Some thoughts we have been kicking around here at my house, in no particular order…

One of the points that has been noted repeatedly is that people are not consistently integrating the information from the lab synthesis results into their designs. I would like to see another layer of idea generation and possibly voting to address this - not a design layer, but a hypothesis generation layer. This could take a few different forms in practice, and I don’t have a personal favorite at this point.

One option would be to have a set of comment fields that would pop up when someone viewed the lab results asking them to suggest why they think it didn’t synthesize properly, what issues they see that may have caused particular points of failure, and why they think the parts that did work did.

One way to use the data collected this way would be to have a side window that operated like a forum post or a reddit thread. After they commented (and I think it is important to require them to present their own ideas, however minimal, first), they would have access to the comments of others about that design, and, ideally, would be able to upvote or downvote those comments and reply to specific comments of others. Systematically collecting, sharing, and evaluating post-synthesis feedback that is immediately accessible while viewing the design would go a long way toward priming people to have a hypothesis-testing mindset when creating and evaluating further designs.

Another way to use the responses generated would be to rotate them into the pairwise comparison format, if the forum approach seems unworkable or too clumsy or time-consuming. “Which of these two responses best explains why this design (failed to bond / misbonded / deformed, etc.)?”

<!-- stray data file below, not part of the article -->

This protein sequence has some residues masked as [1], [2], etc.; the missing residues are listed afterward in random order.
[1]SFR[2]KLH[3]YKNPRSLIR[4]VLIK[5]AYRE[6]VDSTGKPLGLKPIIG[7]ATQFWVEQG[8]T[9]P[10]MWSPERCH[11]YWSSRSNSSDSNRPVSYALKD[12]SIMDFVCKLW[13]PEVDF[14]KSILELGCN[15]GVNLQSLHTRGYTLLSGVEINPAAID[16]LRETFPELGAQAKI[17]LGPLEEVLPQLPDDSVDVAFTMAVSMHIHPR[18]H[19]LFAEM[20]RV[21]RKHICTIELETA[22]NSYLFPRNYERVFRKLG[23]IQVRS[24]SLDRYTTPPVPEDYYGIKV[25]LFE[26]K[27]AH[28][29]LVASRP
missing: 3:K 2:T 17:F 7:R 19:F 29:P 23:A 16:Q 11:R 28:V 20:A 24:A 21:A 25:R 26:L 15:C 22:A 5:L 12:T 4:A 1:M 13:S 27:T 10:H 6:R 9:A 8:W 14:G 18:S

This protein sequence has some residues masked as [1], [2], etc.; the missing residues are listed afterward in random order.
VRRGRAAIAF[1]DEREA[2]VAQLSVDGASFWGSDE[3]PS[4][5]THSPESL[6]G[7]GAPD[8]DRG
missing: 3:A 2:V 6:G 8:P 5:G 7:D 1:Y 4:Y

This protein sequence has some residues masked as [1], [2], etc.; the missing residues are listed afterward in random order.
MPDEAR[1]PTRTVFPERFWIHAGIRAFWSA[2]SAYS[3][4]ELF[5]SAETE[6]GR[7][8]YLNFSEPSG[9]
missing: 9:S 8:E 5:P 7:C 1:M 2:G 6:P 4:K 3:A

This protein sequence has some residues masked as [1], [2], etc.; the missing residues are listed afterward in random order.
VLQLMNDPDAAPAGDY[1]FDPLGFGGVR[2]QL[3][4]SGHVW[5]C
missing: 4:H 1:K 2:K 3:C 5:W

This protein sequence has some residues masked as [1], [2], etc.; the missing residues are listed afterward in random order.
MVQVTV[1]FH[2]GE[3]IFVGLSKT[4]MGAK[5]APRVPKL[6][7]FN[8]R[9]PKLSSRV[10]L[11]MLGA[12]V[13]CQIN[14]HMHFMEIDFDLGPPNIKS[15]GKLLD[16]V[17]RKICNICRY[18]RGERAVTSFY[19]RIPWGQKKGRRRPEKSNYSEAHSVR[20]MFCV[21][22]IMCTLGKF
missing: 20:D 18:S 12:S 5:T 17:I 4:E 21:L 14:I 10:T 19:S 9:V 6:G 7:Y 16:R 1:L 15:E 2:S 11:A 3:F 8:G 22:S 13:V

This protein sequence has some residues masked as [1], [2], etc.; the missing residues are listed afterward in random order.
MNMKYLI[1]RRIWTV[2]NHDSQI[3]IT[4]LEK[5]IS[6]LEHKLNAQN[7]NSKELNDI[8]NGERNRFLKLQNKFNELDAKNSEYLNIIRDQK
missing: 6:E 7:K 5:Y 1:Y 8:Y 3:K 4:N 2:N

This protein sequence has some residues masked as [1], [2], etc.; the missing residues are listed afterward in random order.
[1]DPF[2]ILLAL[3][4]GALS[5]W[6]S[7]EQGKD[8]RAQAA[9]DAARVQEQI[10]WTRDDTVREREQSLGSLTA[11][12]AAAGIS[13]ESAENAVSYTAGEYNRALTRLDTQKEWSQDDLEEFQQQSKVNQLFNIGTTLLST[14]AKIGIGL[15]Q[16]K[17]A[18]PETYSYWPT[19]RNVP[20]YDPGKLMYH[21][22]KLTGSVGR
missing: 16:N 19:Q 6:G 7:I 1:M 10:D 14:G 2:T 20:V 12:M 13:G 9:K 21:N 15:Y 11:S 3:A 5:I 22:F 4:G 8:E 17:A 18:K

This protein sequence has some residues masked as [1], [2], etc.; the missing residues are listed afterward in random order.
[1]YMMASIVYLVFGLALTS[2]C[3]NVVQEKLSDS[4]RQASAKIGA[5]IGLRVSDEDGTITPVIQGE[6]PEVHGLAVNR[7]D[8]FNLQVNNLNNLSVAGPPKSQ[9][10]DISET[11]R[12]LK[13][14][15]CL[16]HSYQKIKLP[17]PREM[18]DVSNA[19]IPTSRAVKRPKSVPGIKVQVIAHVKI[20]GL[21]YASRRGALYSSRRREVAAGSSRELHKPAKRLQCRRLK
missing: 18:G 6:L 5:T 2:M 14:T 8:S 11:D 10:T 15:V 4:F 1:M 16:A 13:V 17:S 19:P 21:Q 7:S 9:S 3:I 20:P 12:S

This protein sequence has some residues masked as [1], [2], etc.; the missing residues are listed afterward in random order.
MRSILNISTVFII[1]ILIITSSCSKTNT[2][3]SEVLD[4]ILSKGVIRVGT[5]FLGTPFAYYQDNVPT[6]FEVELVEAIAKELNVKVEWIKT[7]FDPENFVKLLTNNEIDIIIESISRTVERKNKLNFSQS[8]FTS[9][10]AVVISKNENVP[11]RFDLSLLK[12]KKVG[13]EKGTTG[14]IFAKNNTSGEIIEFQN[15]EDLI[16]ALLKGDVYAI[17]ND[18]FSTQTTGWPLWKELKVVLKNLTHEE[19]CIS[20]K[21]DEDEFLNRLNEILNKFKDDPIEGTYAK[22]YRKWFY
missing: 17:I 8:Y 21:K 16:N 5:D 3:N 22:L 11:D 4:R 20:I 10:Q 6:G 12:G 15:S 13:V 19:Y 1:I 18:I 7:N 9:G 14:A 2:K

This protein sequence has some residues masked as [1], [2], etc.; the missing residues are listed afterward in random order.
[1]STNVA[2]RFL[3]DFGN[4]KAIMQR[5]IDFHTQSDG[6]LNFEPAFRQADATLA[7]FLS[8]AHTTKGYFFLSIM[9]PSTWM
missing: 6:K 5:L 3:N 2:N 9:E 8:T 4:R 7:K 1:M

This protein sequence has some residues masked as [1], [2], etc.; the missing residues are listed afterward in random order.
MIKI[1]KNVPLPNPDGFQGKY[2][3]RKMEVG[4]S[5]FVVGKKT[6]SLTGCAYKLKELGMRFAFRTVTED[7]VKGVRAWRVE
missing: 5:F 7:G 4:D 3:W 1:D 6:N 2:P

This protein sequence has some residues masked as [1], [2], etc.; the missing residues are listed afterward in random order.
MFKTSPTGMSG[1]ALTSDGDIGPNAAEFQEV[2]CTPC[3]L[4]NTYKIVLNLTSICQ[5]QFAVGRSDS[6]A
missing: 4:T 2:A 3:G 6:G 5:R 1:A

Regardless of what action is taken regarding post-synthesis comments, I think that it would be a really good idea to explicitly evaluate submissions in the 2nd, 3rd, and subsequent rounds with respect to how well they solve problems found in the first round submissions. Instead of, or in addition to, having a simple pairwise comparison in which the player is asked “Which of these two designs is more likely to fold correctly?”, I think it would be really valuable ask players to answer “Which of these two designs is more likely to fix the specific problems seen in this synthesized design?” and “Many players believe that Design X (failed / succeeded) due to __________. Which of these two designs would best test whether that was true?” I would like to see perhaps half of the synthesis slots reserved for designs that are explicitly testing hypotheses about previous lab failures or successes.

I was very skeptical about this idea when I first read about it, but I’m warming to it.

Aculady made a suggestion in chat last night that I wholeheartedly agree with: there should also be an option to rate two designs as equal, or skip the comparison altogether.

I think adding the ability for others to comment on designs is great, not just for voting purposes but also to help us all learn to design better.

One question I have is how this system will affect designs submitted late in the week – will there be enough data generated for a design submitted only a couple hours before the design/voting deadline to give it a fair ranking?

It’ll be interesting to see how it works, and I’m feeling hopeful about it :slight_smile:

Yes yes yes to explicit hypothesis testing! Any model based on voting up individual designs will make this hard, though. “Design A will do better than design B” is a much more powerful format for testing hypotheses than “design A will do well”. But that format requires voting up a pair of designs rather than just one.

I agree, Chris. I had actually thought of suggesting a player achievement (“The Golden Thumb” or something like that) for players who consistently reviewed large numbers of designs, and another (“The Shadow”, perhaps? “Who knows what twisted patterns lurk in the strands of RNA?”) for players whose reviews/predictions consistently matched lab outcomes. .

Here’s a proposal re explicit hypothesis testing (related to aculady’s post):

In addition to the Elo pairs generated by the system, mix in some “hypothesis pairs” created by players. In a hypothesis pair, both designs would be by the same player, and the player would include some comments about why the pair is a potentially informative comparison.

Hypothesis pairs would be chosen for synthesis based on how much *disagreement* there was about the ranking of the pair elements, because a more interesting hypothesis is one where the answer isn’t obvious.

The number of hypothesis pairs in the pair pool could be limited, with the candidate hypotheses chosen based on how well the individual pair elements did in Elo voting.